Contrary to the claims of the quasi-salafis, the Sunnis do not “deny the Attributes of Allah.”   We confirm what Allah ascribed to Himself IN THE ARABIC LANGUAGE.   Allah is attributed with “Yad,” “Wajh,” “`Ayn,” etc.—FULL STOP—while being absolutely certain that none these Attributes refer to something with bodily or spatial characteristics.  Or, we can follow the method of many of the Sunni scholars, including the Salaf, such as, `Abdullah ibn `Abbas, At-Tabari, and Mujahid: we can apply an ACCEPTABLE specific meaning (or translation) for these Attributes that conforms with the Arabic language AND conforms with two of the basic premises of the `Aqidah: (1) Allah ABSOLUTELY does not resemble the creations (2) Allah ABSOLUTELY does not need the creations; hence, any meaning that would lead to ascribing to Allah the attributes of objects and bodies or implying that Allah is in space or a location is categorically rejected.

In conclusion, Allah is One—that is, Allah is Unique, Allah has no partners, Allah is not a body or object composed of parts.  The True Creed is one and the same among the Muslims: Our Lord is too Great and Glorious to be ascribed with the deficiencies of being in a place or direction, for Allah is the Creator of all places and directions and Allah does not need the things He created.  Again, this matter is not complicated to understand.  Sadly, however, there are pseudo-traditionalists out on the circuit who seem bent on making the most elementary matters of Imaan and kufr as obscure as possible.  And on the other hand, we have those who have fallen for the corporealist and anthropomorphic Najdi doctrine from the Saudi Arabia kingdom.  May Allah make us among people of the moderate way—those who make a just distinction between Imaan and kufr, who enjoin good and forbid evil, and do so with sincerity and wisdom and without transgression.

With Allah is the success.


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5 Responses to “The Sunnis Versus the Quasi-Salafis”

  1. izzykareem Says:

    wa 3laykum as-salaam,

    I read over a few of your entries but this one i wanted to comment on. You mention understanding Islam from authentic sources in other places yet your understanding of Aqidah seems to be your own understanding, even applying “philosophy” to it.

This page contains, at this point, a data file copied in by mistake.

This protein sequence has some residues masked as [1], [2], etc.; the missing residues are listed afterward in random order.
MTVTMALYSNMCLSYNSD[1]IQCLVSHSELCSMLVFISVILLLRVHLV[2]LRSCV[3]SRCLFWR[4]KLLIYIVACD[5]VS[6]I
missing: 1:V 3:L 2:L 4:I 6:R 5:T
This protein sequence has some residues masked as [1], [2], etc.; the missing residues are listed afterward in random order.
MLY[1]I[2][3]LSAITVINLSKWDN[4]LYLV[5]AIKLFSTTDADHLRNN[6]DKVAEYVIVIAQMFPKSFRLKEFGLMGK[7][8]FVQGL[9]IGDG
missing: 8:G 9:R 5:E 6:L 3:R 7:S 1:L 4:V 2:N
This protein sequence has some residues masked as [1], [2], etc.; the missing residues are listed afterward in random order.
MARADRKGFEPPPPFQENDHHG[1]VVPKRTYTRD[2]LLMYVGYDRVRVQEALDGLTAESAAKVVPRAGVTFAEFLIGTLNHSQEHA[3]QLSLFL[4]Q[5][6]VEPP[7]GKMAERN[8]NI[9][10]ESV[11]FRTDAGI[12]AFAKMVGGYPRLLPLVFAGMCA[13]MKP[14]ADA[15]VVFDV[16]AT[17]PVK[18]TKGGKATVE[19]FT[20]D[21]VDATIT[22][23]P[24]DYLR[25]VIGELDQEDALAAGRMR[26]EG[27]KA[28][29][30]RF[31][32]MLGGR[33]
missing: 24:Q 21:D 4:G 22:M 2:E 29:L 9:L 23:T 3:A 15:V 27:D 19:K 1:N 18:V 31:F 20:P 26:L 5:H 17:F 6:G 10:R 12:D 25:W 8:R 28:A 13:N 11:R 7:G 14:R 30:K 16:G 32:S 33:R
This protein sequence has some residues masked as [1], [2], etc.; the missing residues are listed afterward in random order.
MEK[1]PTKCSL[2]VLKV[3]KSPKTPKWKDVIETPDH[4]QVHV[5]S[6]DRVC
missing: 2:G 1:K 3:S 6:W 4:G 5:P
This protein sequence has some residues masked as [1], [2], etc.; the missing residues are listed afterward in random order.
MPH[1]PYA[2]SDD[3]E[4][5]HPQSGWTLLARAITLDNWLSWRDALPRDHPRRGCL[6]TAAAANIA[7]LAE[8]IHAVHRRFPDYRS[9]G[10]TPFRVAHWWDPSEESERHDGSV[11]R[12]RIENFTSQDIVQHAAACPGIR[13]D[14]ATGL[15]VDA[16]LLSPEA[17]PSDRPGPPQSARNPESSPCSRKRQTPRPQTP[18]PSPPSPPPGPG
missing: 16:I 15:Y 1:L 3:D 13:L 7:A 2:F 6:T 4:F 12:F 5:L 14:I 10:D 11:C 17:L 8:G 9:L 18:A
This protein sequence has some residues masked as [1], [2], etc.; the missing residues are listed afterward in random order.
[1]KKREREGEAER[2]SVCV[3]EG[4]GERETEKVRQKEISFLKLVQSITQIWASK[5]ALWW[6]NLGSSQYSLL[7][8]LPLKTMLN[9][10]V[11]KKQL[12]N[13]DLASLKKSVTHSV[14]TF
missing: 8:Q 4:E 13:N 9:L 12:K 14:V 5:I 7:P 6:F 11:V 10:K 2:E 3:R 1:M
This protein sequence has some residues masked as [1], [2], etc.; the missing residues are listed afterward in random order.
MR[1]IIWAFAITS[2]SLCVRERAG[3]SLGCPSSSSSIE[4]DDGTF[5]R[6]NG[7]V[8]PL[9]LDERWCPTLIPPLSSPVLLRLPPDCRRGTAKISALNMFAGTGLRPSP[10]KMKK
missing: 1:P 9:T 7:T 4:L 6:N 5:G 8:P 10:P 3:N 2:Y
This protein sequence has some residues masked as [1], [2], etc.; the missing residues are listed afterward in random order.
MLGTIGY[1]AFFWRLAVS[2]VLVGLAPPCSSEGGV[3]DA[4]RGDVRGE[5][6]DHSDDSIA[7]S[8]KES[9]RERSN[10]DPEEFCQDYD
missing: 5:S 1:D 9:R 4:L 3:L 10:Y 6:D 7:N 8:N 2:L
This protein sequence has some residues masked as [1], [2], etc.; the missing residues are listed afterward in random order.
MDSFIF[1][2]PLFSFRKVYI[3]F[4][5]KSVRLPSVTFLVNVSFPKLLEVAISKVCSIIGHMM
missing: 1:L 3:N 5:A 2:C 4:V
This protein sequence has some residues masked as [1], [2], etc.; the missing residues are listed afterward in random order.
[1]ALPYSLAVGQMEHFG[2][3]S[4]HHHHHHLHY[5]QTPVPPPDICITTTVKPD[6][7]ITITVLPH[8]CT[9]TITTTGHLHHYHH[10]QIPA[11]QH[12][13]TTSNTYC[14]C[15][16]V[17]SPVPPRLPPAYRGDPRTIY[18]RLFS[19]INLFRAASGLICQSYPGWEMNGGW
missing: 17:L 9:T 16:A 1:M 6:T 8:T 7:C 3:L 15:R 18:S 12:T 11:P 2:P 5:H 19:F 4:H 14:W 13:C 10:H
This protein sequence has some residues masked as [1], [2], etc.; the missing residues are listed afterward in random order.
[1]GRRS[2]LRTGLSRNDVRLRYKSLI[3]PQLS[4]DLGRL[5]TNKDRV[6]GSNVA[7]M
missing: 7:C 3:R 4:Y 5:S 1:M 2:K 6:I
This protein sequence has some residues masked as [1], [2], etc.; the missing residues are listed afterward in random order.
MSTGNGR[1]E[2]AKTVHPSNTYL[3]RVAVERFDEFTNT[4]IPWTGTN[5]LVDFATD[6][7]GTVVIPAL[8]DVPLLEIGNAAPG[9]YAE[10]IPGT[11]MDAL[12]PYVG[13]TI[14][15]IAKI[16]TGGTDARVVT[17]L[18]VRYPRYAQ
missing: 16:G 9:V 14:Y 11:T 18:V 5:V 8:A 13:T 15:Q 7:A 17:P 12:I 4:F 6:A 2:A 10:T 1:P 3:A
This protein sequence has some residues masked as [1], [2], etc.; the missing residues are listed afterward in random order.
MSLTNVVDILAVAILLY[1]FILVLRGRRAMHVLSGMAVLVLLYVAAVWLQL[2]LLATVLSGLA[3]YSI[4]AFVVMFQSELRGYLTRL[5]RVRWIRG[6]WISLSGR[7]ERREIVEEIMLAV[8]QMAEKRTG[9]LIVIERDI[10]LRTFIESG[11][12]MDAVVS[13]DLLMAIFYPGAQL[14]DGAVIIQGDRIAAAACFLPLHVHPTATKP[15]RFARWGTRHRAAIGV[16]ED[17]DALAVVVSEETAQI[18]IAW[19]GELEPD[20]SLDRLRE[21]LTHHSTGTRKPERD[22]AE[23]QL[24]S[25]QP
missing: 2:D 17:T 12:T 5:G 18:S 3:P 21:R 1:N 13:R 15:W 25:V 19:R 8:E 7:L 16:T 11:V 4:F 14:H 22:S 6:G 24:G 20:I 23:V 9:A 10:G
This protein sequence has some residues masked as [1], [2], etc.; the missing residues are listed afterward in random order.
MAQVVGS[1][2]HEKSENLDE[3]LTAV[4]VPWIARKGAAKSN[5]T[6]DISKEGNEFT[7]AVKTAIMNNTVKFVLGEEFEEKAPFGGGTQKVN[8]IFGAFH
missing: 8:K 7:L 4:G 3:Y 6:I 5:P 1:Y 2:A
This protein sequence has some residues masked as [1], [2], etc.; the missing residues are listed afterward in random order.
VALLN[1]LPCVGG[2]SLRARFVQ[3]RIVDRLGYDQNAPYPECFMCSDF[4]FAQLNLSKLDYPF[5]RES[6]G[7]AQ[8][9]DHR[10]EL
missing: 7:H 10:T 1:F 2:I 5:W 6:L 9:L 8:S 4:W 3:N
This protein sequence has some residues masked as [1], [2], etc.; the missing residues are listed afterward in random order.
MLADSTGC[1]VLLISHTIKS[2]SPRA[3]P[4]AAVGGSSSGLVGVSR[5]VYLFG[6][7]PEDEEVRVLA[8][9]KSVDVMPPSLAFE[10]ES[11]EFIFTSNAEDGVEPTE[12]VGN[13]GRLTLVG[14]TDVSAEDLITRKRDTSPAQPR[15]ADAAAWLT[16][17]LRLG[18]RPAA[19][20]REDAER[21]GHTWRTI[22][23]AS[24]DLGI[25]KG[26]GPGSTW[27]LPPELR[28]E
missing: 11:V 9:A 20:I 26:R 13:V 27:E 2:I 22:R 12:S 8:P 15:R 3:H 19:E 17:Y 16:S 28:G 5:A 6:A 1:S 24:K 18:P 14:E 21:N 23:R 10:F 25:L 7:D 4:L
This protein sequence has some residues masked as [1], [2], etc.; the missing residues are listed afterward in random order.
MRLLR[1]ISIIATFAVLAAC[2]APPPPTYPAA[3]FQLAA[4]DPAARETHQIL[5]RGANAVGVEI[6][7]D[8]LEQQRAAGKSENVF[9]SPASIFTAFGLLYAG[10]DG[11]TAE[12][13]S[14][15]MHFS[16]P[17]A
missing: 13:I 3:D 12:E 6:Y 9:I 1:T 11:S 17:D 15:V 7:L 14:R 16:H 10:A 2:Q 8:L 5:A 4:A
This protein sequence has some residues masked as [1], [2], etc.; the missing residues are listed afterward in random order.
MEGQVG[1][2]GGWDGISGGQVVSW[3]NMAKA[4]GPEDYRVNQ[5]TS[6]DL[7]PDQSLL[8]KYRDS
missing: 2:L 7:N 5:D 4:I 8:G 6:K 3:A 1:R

To understand the attributes of Allah, one need only to refer to the first three generations. For it was this “debate”, a philosophical debate, about the attributes that indeed sprang most of the early deviant groups. The other problem with your analysis, is that you don’t mention the many hadeeth where the Prophet, sal Allahu 3layhi wa sallam, spoke directly about the attributes of Allah, such as “face”, “hands”, “shin” etc and offered no further explanatory comments of clarification. The argument of course, is that everyone “understood” what the Propet, sal Allahu 3layhi wa sallam, was talking about, they understood that it was “figurative” however that is simple speculation to prove arguments that came later. there are numerous statements from the Sahaba and the imaams of the era and to the four Imaams that said: “we believe in the attributes of Allah as they were stated “… bi la kayfa.” Or “To accept them as they are is waajib and to ask “how” is an innovation. There are many famous statements such as these.

    What is even more interesting though, is that if you trace these philosophical debates in the early muslim centuries, you’ll easily be able to connect the dots so that in the beginning the muslims would use your line of reasoning and conclude:

    1) Allah is nowhere and everywhere

    this morphed into

    2) In-dwelling (the arabic term is slipping me now), the idea that if Allah is everywhere (logically) then Allah is inside me.

    this morphed into the famous Syrian Sufi (forgetting his name as well) who concluded that

    3) “He was Alllah”.